Metal detectorist Wendy Thompson discovered the phallic amulet, only the second silver example to be found in the UK from the Roman era and with a unique design.
Ms Thompson, 73, a retired estate agent, said: “It was only a tiny thing really. We were just as normal, covering a field up and down with a metal detector.
“I turned over this spade of earth and there it was, about eight inches down, I guess.
“I thought it was about 2,000 years old and it was.”
The silver penis, 1.2in long and weighing just 9.7g, is thought to date back to between 43AD and 410AD and after an inquest at County Hall in Maidstone on 26 May, it was classified as treasure.
Coroner Roger Hatch described the item, detailing its “foreskin, shaft and pubes”, before reading a short report from the British Museum.
The report said it was hard to narrow down an exact date for the pendant but the phallic nature of it “points to the Roman era”.
The find was made on New Year’s Eve, 2020 on a farm in Higham, near Gravesend and Strood.
Of the 451 recorded phallic objects from Roman Britain only one other is silver – a dual-sided pendant from the Caerleon bath-house.
That one features testes though the current one is without those, but does have pubic hair.
The coroner agreed with the British Museum and declared it a piece of treasure.
Phallic imagery was commonly expressed in Roman art and the penis was seen as a sign of power and virility.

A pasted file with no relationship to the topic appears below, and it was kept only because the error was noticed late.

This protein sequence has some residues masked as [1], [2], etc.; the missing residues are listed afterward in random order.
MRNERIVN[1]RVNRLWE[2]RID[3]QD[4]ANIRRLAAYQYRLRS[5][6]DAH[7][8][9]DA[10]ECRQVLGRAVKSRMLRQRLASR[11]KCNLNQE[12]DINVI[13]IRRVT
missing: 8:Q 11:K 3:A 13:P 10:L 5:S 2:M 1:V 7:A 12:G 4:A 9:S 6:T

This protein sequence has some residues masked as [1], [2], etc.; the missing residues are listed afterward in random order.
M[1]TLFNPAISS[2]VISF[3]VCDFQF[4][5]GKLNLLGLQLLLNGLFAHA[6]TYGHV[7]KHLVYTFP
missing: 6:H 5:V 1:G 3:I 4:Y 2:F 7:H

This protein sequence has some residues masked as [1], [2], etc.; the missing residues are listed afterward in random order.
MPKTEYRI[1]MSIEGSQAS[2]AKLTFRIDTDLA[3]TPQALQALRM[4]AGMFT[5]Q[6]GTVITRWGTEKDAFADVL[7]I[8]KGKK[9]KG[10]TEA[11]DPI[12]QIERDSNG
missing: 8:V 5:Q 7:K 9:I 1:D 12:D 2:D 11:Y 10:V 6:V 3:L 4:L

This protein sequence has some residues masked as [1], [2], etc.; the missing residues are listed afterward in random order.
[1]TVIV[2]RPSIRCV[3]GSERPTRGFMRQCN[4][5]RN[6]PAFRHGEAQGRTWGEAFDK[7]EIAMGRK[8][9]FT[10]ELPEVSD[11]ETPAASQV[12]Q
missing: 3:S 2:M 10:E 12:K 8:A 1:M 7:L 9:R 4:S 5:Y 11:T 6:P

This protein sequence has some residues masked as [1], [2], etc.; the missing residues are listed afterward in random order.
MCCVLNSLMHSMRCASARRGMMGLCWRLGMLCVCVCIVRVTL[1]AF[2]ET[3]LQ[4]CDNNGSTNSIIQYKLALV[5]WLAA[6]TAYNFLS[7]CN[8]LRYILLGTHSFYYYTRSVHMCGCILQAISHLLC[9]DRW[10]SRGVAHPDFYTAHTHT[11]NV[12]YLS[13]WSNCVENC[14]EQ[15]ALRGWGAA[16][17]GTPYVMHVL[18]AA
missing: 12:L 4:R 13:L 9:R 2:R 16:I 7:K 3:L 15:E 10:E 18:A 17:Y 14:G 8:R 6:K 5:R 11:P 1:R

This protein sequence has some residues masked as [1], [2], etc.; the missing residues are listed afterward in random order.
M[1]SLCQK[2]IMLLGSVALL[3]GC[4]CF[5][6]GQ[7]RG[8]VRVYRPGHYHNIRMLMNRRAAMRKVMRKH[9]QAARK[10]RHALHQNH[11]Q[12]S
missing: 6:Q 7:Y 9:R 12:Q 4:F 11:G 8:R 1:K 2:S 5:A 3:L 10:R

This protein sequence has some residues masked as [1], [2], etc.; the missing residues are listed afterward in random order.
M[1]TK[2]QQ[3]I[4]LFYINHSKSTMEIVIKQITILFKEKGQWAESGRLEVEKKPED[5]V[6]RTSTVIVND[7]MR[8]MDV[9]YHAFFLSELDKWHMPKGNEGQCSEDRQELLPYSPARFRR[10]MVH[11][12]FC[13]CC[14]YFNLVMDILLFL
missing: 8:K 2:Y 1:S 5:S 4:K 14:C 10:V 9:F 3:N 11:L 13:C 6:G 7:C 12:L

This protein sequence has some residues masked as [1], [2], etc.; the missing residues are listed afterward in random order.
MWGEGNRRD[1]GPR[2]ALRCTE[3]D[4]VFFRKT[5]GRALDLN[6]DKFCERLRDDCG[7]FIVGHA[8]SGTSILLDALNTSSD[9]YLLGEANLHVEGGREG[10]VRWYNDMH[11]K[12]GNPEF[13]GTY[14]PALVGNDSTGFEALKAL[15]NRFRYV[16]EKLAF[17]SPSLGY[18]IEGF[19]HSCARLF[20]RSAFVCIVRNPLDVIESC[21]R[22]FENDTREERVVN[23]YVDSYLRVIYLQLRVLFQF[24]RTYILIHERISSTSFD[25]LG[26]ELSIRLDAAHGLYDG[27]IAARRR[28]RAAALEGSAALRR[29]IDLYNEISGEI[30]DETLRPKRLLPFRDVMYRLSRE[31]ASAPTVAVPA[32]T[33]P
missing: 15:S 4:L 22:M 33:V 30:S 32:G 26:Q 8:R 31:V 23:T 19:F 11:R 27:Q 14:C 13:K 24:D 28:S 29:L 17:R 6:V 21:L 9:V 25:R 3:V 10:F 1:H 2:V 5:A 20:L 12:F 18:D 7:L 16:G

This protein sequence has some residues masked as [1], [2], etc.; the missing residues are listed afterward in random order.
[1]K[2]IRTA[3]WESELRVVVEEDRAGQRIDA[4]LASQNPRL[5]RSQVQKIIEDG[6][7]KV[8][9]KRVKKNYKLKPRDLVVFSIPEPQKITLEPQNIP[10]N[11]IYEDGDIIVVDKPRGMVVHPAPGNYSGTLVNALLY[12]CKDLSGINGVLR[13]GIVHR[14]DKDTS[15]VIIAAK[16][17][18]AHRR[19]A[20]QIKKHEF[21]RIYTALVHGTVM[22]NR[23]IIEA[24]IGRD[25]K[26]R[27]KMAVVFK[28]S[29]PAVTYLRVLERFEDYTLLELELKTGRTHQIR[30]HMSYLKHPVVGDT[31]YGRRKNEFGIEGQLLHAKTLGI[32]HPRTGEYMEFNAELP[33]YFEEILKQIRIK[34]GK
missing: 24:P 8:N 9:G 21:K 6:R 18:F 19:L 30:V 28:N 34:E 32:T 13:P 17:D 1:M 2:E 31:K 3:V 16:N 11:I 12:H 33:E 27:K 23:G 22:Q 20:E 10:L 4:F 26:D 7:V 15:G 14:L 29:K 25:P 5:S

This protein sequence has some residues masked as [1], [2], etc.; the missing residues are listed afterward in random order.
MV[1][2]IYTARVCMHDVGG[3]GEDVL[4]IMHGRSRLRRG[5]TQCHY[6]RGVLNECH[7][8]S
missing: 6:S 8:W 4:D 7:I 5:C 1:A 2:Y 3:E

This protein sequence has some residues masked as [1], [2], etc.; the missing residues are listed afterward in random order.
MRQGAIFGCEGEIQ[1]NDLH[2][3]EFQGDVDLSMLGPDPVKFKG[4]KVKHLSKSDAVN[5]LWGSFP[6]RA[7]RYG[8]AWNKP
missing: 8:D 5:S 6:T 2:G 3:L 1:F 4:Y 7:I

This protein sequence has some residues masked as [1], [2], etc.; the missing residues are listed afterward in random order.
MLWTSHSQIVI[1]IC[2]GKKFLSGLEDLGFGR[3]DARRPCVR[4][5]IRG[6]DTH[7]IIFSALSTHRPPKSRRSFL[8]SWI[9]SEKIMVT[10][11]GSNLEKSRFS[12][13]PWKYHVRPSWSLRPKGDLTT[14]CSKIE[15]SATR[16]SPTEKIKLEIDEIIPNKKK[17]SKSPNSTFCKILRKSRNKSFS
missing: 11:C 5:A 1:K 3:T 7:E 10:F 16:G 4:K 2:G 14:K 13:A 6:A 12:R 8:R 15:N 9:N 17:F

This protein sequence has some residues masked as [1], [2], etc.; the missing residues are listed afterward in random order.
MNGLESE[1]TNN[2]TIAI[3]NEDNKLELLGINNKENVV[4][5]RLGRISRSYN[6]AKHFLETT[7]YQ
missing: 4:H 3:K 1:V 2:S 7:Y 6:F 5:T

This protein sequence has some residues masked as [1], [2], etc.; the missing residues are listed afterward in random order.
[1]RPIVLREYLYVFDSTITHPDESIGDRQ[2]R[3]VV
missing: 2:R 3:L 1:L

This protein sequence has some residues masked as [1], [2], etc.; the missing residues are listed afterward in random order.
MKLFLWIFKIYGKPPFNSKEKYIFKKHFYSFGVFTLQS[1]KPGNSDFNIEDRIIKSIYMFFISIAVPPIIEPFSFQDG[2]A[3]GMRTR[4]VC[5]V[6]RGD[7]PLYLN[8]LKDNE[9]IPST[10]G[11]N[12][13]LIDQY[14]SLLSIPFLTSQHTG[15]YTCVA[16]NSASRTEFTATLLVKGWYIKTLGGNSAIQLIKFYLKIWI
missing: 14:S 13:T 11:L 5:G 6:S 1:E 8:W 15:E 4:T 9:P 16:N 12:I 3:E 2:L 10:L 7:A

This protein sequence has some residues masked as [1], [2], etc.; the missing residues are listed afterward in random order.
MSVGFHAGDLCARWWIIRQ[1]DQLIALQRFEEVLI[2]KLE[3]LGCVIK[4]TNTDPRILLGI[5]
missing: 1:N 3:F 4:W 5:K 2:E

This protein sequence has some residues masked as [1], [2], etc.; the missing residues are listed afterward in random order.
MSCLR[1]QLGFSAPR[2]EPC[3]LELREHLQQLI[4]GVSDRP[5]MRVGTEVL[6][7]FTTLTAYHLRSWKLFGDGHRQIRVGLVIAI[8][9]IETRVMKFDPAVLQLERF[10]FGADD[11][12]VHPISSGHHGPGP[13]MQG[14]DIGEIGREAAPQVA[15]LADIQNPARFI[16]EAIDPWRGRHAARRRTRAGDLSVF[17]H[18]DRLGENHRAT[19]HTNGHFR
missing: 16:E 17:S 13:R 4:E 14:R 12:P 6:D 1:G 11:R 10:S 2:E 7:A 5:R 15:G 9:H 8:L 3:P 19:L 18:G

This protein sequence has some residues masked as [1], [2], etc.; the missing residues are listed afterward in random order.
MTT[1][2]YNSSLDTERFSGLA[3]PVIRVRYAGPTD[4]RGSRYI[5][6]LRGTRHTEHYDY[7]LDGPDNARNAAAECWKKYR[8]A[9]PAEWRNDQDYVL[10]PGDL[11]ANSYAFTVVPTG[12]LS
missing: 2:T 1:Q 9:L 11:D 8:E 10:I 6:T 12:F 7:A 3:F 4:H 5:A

Soldiers would often wear fist-and-phallus amulets for luck in battle and parents would kit their children out with penis-shaped pendants to protect them from the evil eye.
Hundreds of these objects have been found across Britain but they are usually made of copper.
A report into the object stated: “It is likely that this pendant is depicting a flaccid macrophallus, rather than an erect one, with the possibility that, rather than representing the ability to target and defeat the evil eye, a lack of control and an almost barbaric sexuality is suggested.
“The archaeological contexts of stratified examples, along with phallic wall carvings, such as at Hadrian’s wall, suggest a close association with military sites.
“This is supported by written evidence with Pliny attributing the phallus to the embodiment of Fascinus, the guardian of infants and generals.
“The association of the phallus with children is also mentioned by Varro who noted ‘a certain indecent object that is hung on the neck of boys to prevent harm coming to them’.
“The archaeological evidence also supports this association between children and phallic pendants, with five ‘fist-and-phallus’ pendants being recovered from a single infant inhumation at Catterick and a horned phallus amulet found in an infant burial in Colchester.
“This object is the first silver example of its class purported to be discovered and thus a significant national find.”
Ms Thompson said that the law required metal detectorists to report their findings within 14 days.
She added: “That is what every metal detectorist hates because you know you are going to lose sight of that object for years.”
She is still waiting for the pendant to be valued and once it is sold the money will be split between her and the landowner, as is common practice.
However, the money is not what drives her enthusiasm for digging up ancient objects.
She said: “I’m not after the money but it is nice to see it sold for its value. I don’t find things because they are valuable, it’s because of the history and you know that somebody once had that object. It’s magical really.”
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